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What are Dive Computer Algorithms?
The dive computer is used to calculate your maximum dive time which allows for a longer and safer dive. The dive computer as took over from the dive table as the diving tool to calculate all your necessary parameters to enjoy scuba diving.

Dive computers use algorithms to calculate these safe diving limits. haldanes They will make adjustments for both fast tissue groups and slow tissue groups. It uses this information to estimate the nitrogen in your body. Based on the amount of time you’ve been submerged and your depth, from this the computer then calculates how much longer you can safely remain underwater.

Different Type of Algorithms
Algorithms vary by model from each manufacturer and only a few algorithms are actually used. Some algorithm used may also be a modification of an existing algorithm. When you want to consider buying your next dive computer, the main feature to look at is the algorithm that the air decompression limit monitor uses.

Algorithms with different manufactures use some varying factors in their algorithms such as mentioned with fast and slow tissue groups. The solubility, permeability, and blood contact for a given tissue, say for example a kidney, is called a “tissue compartment or tissue group.” Dive computers use these “tissue compartments” to simulate the effect of a gas on your body at depth. The more “tissue compartments” a computer measures, the more accurate (theoretically) the computer can gauge the effect of a dive on your body. 9 to 12 compartments is fairly standard, but a few consumer models have 16 or more.

Here are four of the main algorithms used for dive computers:

Group 1: Haldane/Spencer Algorithm
The Haldane/Spencer model uses test results from PADI’s Diving Science and Technology and was developed by Rogers and Powell. Within their algorithm they use 12 separate tissue compartments. Oceanic and Sherwood use this algorithm model for their dive computers.

Group 2: Modified Haldanian Algorithm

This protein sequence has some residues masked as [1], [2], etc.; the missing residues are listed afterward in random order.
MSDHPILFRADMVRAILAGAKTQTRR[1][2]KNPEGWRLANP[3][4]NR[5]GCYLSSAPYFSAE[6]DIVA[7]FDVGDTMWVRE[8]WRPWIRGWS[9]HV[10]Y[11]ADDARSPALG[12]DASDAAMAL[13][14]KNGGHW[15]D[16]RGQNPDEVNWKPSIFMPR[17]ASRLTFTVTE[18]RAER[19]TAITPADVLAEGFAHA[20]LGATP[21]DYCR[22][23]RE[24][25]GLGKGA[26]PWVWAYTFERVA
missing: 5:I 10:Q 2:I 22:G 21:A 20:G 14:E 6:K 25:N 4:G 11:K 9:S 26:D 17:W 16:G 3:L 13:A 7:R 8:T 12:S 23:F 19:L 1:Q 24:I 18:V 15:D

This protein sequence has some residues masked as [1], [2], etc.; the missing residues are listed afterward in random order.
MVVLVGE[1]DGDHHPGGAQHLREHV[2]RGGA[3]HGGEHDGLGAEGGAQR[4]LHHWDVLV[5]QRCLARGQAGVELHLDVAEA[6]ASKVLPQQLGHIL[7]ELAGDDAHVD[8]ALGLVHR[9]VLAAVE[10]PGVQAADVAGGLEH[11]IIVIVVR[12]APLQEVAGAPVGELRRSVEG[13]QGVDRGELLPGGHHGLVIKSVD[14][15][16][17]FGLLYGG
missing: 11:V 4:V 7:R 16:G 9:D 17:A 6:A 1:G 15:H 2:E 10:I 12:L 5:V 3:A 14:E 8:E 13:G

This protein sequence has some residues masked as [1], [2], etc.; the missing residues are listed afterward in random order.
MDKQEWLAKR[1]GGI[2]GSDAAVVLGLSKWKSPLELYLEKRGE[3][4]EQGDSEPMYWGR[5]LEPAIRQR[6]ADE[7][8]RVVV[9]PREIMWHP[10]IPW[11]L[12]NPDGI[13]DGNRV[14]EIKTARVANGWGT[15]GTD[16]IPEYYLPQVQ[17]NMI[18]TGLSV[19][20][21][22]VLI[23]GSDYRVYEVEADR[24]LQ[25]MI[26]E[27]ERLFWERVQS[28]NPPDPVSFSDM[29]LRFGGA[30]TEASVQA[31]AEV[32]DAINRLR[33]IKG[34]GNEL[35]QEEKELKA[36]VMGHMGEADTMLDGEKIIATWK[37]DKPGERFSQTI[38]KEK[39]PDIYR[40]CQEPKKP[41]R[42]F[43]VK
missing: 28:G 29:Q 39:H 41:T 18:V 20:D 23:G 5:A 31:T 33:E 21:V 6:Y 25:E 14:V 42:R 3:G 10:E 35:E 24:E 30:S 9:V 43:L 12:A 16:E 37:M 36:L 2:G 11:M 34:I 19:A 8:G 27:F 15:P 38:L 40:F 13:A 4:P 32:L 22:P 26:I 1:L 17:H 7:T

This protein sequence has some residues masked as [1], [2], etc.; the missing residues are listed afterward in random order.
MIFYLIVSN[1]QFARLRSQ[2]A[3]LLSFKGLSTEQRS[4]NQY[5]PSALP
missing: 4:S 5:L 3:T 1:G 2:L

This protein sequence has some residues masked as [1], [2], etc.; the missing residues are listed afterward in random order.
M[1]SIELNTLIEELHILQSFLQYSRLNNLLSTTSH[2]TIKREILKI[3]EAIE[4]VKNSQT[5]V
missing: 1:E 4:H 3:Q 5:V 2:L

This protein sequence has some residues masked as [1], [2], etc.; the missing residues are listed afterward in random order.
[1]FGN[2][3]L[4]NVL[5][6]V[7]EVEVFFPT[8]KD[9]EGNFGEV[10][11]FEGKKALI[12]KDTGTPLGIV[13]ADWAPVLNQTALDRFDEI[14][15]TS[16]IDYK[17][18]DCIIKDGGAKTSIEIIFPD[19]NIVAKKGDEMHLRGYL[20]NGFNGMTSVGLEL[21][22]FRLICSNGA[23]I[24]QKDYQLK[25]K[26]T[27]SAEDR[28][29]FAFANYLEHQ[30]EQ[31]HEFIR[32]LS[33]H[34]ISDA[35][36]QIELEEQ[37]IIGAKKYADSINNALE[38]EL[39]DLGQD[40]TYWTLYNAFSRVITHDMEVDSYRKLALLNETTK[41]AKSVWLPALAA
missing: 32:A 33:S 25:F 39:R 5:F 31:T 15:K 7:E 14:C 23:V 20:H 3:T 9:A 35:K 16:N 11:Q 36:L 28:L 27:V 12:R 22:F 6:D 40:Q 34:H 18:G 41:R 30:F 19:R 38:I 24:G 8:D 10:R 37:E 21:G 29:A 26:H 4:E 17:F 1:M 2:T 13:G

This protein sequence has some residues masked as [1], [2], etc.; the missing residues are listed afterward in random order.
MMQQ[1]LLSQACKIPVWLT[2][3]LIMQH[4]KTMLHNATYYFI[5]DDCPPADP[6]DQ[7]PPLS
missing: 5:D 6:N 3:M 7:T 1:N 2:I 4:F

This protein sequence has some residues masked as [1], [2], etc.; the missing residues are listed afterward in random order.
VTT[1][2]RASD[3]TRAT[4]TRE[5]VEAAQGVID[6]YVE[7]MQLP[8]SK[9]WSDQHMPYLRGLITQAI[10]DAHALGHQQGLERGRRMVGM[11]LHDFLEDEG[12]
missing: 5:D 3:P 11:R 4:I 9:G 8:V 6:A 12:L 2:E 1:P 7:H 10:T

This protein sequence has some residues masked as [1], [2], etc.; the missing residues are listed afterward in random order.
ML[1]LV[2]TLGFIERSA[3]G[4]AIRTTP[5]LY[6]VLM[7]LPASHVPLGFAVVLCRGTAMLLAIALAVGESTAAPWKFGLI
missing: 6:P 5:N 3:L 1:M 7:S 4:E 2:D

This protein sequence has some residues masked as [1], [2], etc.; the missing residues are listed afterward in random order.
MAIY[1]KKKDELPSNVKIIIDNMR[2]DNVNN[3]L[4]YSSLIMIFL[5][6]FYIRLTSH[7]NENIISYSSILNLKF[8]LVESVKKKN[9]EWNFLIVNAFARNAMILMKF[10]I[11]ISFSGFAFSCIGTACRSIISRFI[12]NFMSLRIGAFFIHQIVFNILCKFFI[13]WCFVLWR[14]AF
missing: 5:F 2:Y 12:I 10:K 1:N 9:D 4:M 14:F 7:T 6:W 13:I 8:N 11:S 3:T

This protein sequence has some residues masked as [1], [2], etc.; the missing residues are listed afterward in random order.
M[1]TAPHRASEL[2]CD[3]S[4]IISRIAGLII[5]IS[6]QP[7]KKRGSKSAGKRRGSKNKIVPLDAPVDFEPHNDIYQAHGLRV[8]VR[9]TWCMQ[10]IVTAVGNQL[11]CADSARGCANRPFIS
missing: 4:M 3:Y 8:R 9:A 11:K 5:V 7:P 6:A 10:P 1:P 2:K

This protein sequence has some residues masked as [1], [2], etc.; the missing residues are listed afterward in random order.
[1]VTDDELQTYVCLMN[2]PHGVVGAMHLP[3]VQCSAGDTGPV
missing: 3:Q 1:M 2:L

This algorithm model was used by Mares and is based on nine tissue compartments. Now the latest Mares dive computers use the Reduced Gradient Bubble Model.

Group 3: Suunto Reduced Gradient Bubble Algorithm
This model is based in part on work by Wienke and Hamilton and uses nine tissue compartments. Suunto were the first to use the RGDM and now other manufactures are starting to use it too. The big difference of this algorithm is they consider micro bubbles that are in the blood stream as a result of nitrogen build up. The theory was they consider that these micro bubbles are a precondition of larger bubbles which can lead to DCS.

Group 4: Uwatec Buehlmann ZH-L8 ADT Algorithm and the ZH-L8 ADT MB.
This algorithm model uses eight tissue compartments and has been recently updated with two additional letters, the Buhlmann adaptive model has been expanded to be called the ZH-L8 ADT MB which stands for micro bubble. This algorithm is used by Uwatec and Scubapro.

Short fall of Algorithms
Algorithms may not be able to account for age, previous injury, ambient temperature, body type, alcohol consumption/dehydration, and patent foramen ovale(hole in the heart).

Which Algorithm is the best?
Removing of factors like cost, looks, other features etc then the more “tissue compartments” a computer measures, the more accurate (theoretically) the computer can gauge the effect of a dive on your body. 9 to 12 compartments are fairly standard nowadays, but a few dive computers are now using 16 compartments.

Even if two algorithms have the same results, manufactures will add there own factor of safety so they can set there dive computers to aggressive or conservative. An aggressive computer gives more bottom time than a conservative dive computer, and it’s wise to understand the properties of one’s own dive computer to ensure it fits the skill and comfort level expected.

Simon James has been diving for 15 years and is an authority in the field so take a look at this website called diving so

 

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